Post title: The Working Ingredient of the Precepts
(May 23 2012 at 09:34 AM)
"Zen in everyday life is keeping the precepts"- I think a lot of Zen teachers are on board with that, I think Reb Anderson's "Warm Smiles from Cold Mountain" is about that in the context of Richard Baker's departure from SF Zen Center.
Some would say that the precepts have more to do with zazen than the revelation of metaphysical truths.
I would say that the truths that matter with regard to zazen have to do with the hypnogogic states and the way consciousness takes place. I think there are experiences that matter in learning to sit 30 or 40 minutes in the lotus (or half-lotus), for those of us for whom the posture did not come naturally, and these are crucial to the perception of impermanence and the relinquishment of self in Western society. And that would be the working ingredient of the precepts (the perception of impermanence and the relinquishment of self), both for yours truly, and for our materialist culture.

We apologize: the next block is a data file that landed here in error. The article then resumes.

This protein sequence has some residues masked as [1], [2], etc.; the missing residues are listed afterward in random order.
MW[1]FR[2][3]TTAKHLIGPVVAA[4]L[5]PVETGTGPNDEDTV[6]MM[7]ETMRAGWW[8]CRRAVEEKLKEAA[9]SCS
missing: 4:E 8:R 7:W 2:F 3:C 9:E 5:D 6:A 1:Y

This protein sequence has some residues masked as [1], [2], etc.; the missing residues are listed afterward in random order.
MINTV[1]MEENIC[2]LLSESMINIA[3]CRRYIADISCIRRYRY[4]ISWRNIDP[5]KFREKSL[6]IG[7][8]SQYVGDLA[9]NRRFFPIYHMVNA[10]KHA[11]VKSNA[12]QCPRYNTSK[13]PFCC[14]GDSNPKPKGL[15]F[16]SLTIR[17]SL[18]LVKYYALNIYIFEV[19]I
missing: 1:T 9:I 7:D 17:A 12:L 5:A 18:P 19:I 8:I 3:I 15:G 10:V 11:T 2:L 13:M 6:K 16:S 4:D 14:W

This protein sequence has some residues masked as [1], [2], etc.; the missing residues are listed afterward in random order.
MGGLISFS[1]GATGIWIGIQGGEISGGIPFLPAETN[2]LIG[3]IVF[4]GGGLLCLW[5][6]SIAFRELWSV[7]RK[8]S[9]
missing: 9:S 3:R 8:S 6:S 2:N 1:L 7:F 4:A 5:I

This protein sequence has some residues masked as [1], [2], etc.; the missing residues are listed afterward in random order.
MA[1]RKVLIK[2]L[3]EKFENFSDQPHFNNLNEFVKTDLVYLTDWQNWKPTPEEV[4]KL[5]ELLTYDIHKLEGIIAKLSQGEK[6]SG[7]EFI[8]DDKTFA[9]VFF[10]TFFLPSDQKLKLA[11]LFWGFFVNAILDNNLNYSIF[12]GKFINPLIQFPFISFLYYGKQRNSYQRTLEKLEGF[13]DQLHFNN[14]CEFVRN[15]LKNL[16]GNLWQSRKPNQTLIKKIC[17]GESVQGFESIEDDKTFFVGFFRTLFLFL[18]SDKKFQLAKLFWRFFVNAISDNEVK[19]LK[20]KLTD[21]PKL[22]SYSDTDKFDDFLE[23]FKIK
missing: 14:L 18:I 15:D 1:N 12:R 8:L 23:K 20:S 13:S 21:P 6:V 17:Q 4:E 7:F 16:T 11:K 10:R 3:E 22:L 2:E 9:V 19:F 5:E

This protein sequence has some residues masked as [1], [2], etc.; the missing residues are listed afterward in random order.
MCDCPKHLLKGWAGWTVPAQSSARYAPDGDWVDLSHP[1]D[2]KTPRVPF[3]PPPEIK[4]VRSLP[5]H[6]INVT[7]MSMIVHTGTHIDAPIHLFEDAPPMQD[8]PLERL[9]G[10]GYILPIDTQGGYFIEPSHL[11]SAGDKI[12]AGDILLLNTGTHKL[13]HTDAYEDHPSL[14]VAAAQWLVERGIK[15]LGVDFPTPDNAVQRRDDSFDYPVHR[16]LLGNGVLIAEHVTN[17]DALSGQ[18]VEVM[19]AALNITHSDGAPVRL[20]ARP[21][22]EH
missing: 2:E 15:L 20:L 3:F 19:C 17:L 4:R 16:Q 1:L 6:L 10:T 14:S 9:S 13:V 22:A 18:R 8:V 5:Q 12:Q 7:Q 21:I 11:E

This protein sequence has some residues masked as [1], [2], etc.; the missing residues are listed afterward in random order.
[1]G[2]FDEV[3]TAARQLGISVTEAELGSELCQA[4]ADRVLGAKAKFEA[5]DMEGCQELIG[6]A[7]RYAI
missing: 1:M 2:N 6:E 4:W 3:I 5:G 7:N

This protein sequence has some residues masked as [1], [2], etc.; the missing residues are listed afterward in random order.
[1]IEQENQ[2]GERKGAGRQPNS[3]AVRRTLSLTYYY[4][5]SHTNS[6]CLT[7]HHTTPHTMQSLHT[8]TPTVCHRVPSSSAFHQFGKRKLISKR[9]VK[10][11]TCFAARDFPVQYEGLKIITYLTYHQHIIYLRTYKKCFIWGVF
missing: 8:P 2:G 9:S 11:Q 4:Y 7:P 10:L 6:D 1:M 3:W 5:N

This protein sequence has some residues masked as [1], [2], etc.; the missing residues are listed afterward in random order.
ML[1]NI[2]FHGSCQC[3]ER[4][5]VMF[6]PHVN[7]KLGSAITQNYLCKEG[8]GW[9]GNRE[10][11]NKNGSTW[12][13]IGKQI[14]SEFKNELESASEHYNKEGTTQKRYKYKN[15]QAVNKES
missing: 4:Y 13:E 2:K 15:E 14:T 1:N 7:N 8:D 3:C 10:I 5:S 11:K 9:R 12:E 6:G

For example, as to how "the empty hand grasps the hoe handle" in Fuxi's poem, I would say the sartorious muscles naturally fall into a rhythm that turns the pelvis, and that turn opens and extends the hips, which generates reciprocal activity in the piriformis muscles to rotate the sacrum in the opposite direction. In particular, the activity in the piriformis muscles (you're partially sitting on them in the lotus) cannot be done, but relaxing into the action of sartorius and allowing sink at the hips is a part of waking up and falling asleep to the location of consciousness. The action of the piriformis is entirely without conscious effort, and that's why the hand that grasps the hoe handle (the sacrum) is empty. Like the flywheel of a watch (observe the clocking flywheel at :56), sartorius rotates the pelvis, and piriformis naturally rotates the sacrum into that movement to balance the body.
What's that got to do with the precepts! What does the spontaneous occurrence of mind have to do with anything! Why can't we just wake up, who decided we should ever have to sleep, for crying out loud!
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